Financial reconstruction for the Department of Defense

Photo courtesy of The Associated Press

 

 

By Colin DuRant

In a strategic shift outlined in a press conference at the Pentagon on Jan. 5, Secretary of Defense Leon Panetta said that the United States military will soon be undergoing massive restructuring that will have an important impact on all four branches of service: the Army, Marines, Navy and the Air Force. With Fort Sill being a major Army post and home of both the Field Artillery and Air Defense Artillery schools, major changes in the Defense budget will undoubtedly have an effect on the Lawton/Fort Sill area and, by extension, Cameron University.

Secretary Panetta expounded on the reasons for the budgeting changes.

“First of all, we are at a strategic turning point after a decade of war,” Panetta said. “Second, the Congress of the United States, through the passage of the Budget Control Act, has required that the defense budget be reduced by $487 billion over 10 years.”

On Jan. 27, at a press conference held at the Pentagon, Army Chief of Staff General Raymond Odierno spoke about the budgets cuts and the affect they would have on the Army

“The time is strategically right to reduce the Army’s force structure,” he said.

He went on to specifically state that the numbers would be drawn-down from 570,000 personnel to 490,000.

This reduction in troop strength parallels similar restructuring in the military that took places following both World War II and the Cold War. Despite the lower numbers, General Odierno insisted that the Army’s strategic capabilities would not be reduced and the mission capabilities would remain the same.

Chairman of the Joint Chiefs of Staff General Martin Dempsey expounded on this point.

“Capability is more important than size,” he said. “This budget does not lead to a military in decline.”

The changes reflect large scale budget cuts within the Defense Department as the current administration attempts to make cutbacks in overall government spending to reduce the federal deficit. In light of the focus on budget, General Odierno highlighted a desire to find efficiencies and methods of reducing the cost of doing business.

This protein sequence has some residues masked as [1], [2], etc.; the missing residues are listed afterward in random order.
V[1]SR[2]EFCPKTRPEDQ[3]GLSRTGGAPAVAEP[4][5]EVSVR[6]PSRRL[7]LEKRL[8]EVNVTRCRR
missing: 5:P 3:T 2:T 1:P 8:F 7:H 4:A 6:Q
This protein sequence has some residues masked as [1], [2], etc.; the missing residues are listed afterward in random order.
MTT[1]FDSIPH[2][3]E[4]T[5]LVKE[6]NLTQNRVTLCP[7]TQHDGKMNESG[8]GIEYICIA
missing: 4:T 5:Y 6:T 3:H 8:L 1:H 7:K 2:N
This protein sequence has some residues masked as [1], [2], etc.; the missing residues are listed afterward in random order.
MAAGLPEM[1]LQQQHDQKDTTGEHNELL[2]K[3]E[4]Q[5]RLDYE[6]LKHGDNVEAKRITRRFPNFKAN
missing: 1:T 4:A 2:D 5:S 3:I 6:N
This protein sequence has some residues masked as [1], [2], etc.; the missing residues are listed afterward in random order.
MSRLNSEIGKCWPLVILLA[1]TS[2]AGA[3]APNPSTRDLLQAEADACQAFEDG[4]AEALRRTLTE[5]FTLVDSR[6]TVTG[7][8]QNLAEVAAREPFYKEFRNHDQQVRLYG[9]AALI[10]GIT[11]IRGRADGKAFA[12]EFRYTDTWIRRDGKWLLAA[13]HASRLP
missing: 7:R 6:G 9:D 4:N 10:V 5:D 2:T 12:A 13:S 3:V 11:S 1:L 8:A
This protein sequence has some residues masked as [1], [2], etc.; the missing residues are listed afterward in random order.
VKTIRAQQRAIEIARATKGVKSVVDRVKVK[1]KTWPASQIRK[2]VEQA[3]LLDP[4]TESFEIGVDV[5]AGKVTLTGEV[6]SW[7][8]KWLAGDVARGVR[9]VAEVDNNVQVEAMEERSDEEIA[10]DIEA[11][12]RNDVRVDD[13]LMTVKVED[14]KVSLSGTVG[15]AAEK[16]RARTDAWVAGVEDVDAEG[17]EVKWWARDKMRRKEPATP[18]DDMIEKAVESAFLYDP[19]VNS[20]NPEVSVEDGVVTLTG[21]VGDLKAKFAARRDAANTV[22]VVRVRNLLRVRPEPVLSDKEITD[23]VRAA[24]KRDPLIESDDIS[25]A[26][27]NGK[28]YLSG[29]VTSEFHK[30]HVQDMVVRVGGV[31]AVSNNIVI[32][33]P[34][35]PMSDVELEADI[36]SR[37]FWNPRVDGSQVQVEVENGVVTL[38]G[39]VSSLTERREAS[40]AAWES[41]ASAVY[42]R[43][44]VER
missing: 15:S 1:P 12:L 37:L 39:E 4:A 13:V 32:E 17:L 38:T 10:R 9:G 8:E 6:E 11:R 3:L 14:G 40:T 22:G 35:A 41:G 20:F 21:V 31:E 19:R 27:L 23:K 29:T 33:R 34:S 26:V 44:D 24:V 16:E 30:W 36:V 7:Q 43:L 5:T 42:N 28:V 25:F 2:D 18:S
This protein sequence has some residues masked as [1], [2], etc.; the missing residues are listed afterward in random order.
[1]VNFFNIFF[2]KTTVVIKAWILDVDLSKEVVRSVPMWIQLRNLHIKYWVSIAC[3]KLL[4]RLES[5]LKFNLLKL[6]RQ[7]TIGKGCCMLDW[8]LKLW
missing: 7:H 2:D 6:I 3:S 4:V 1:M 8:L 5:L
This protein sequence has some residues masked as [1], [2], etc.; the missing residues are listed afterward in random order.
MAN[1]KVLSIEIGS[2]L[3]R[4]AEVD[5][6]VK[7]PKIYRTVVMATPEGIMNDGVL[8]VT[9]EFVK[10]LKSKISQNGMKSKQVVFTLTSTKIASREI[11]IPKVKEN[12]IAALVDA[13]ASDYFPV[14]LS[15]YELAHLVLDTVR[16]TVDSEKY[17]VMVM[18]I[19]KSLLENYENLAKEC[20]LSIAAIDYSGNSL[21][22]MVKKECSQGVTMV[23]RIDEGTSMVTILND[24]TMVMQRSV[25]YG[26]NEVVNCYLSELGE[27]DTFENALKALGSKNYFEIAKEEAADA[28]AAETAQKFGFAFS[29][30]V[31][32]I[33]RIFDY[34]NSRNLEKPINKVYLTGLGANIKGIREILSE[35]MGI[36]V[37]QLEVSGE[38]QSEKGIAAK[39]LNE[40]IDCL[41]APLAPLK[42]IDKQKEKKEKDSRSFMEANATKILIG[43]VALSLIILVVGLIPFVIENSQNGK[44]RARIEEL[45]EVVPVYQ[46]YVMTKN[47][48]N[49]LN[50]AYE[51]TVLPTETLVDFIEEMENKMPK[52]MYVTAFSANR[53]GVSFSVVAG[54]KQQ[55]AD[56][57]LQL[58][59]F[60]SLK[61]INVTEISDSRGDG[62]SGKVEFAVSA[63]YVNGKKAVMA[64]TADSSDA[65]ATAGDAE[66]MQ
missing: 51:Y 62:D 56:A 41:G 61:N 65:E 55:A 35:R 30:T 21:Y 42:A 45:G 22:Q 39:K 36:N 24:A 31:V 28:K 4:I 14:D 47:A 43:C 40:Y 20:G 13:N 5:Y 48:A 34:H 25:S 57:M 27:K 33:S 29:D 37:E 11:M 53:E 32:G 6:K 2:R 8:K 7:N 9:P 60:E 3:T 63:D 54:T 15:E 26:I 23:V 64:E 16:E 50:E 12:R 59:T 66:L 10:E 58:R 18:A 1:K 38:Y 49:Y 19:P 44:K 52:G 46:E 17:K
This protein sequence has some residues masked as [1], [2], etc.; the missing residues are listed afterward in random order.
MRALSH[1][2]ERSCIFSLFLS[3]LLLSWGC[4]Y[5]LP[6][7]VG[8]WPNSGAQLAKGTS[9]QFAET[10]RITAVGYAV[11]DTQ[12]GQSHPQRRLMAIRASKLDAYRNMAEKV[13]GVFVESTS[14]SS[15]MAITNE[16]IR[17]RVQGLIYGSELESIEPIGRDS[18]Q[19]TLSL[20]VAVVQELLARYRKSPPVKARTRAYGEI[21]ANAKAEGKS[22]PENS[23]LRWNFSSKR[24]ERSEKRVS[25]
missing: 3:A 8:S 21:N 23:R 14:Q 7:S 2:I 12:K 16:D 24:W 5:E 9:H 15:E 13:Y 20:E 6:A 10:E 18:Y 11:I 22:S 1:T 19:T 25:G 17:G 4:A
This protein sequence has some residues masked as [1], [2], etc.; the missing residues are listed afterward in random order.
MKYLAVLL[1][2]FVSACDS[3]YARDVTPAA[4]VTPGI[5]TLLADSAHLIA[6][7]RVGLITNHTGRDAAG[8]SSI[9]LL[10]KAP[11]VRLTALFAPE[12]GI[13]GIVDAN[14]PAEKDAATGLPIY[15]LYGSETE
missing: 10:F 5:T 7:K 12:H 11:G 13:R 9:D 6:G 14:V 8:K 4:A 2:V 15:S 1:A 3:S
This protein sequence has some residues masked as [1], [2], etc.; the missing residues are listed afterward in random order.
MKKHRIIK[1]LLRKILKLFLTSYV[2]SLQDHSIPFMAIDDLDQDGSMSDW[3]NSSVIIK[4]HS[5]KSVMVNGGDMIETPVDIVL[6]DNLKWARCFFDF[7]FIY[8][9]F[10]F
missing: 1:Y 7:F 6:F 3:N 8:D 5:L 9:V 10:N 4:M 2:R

One method General Odierno indicated that he intended to follow was making reductions in the growth rate of military compensation and other personnel-related cost and benefits. General Odierno also stated a desire to reduce energy requirements for Army operations.

In a question and answer session following his statement, General Odierno answered an inquiry about Base Realignment and Closure (BRAC) as a function of the Army changes. BRAC shifts in the military brought the United States Army Air Defense Artillery School to Fort Sill in 2005, creating the Fires Center of Excellence.

In terms of future closures or shifts, General Odierno stated that most imminent BRAC shifts would likely affect overseas bases. Most changes in domestic bases would instead consist mostly of reductions.

The defense budget cuts and restructuring are not without critics. Victor Davis Hanson, the Martin and Illie Anderson Senior Fellow in Residence at the Hoover Institution at Stanford University, called out against the plan.

“There is plenty of fat in a Pentagon budget that grew after 9/11,” he said, “but such slashing goes way too far.”

According to the Fort Sill Public Affairs Office, Army officials have begun to establish plans for the budget cuts, but specific details have yet to be disseminated to lower command structures.

“As of this time, Fort Sill has not received any specific guidance but stands ready to support the Department of Defense and the Department of the Army’s budget efforts,” the office said.

 

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